It's made out of the back of her husband's ruined jeans, and some lovely fabric from Brixton market. If she's very good, I'll stick some secateurs in the pocket too.

Thursday, 18 June 2009

World Wide Knitting In Public Day

We went to Dunster. It's on Exmoor. It has a castle.

And pubs with picturesque beer gardens

And a historic medieval yarn market.

And even though it lacks any actual yarn shops, you can still knit the first round of your new socks there, in the yarn market, to celebrate WWKIP day.

Tuesday, 9 June 2009

Tshirts to dresses

I do like a wardrobe refashion and I particularly like it combined with a clothes swap.

This little dress was a tshirt. You know what a tshirt looks like, so I didn't take a picture first. It had capped sleeves and was fine, but nothing special.

I had been holding forth about how easy it was to make little girls dresses out of tshirts, and then someone rather called my bluff, by saying go on then.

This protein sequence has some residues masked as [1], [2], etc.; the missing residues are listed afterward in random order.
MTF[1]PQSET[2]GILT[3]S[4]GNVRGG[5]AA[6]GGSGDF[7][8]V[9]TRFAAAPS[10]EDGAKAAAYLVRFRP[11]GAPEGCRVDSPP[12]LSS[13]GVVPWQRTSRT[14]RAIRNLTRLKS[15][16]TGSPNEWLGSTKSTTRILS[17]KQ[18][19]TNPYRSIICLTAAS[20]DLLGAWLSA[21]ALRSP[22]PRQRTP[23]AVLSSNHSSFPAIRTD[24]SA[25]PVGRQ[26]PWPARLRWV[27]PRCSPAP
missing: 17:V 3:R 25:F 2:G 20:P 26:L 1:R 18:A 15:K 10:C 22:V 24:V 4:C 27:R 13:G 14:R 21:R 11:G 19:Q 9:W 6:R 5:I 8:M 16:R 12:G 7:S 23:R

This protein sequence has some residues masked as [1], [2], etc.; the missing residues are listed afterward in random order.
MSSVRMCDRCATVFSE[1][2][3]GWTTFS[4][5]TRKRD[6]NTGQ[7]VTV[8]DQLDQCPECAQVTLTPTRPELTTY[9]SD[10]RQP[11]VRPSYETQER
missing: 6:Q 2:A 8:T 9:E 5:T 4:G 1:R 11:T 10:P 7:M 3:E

So I did. And I must say, I'm rather proud of it.

It's got a ruffle.

It's got a pouch type pocket.It fits the child it was intended for.
I proved a point.

Job done!

The second tshirt is for another friend's little girl. Still a work in progress, but nearly there.

Sunday, 7 June 2009

Friday cupcakes and a picnic

I feel like I spend all day everyday at work (although it's the only place I have any peace and quiet to arrange childcare and think about food shopping), but on Fridays I quite often stay at home with Child B. And even on days when I don't, I come home early to pick up Child A from school.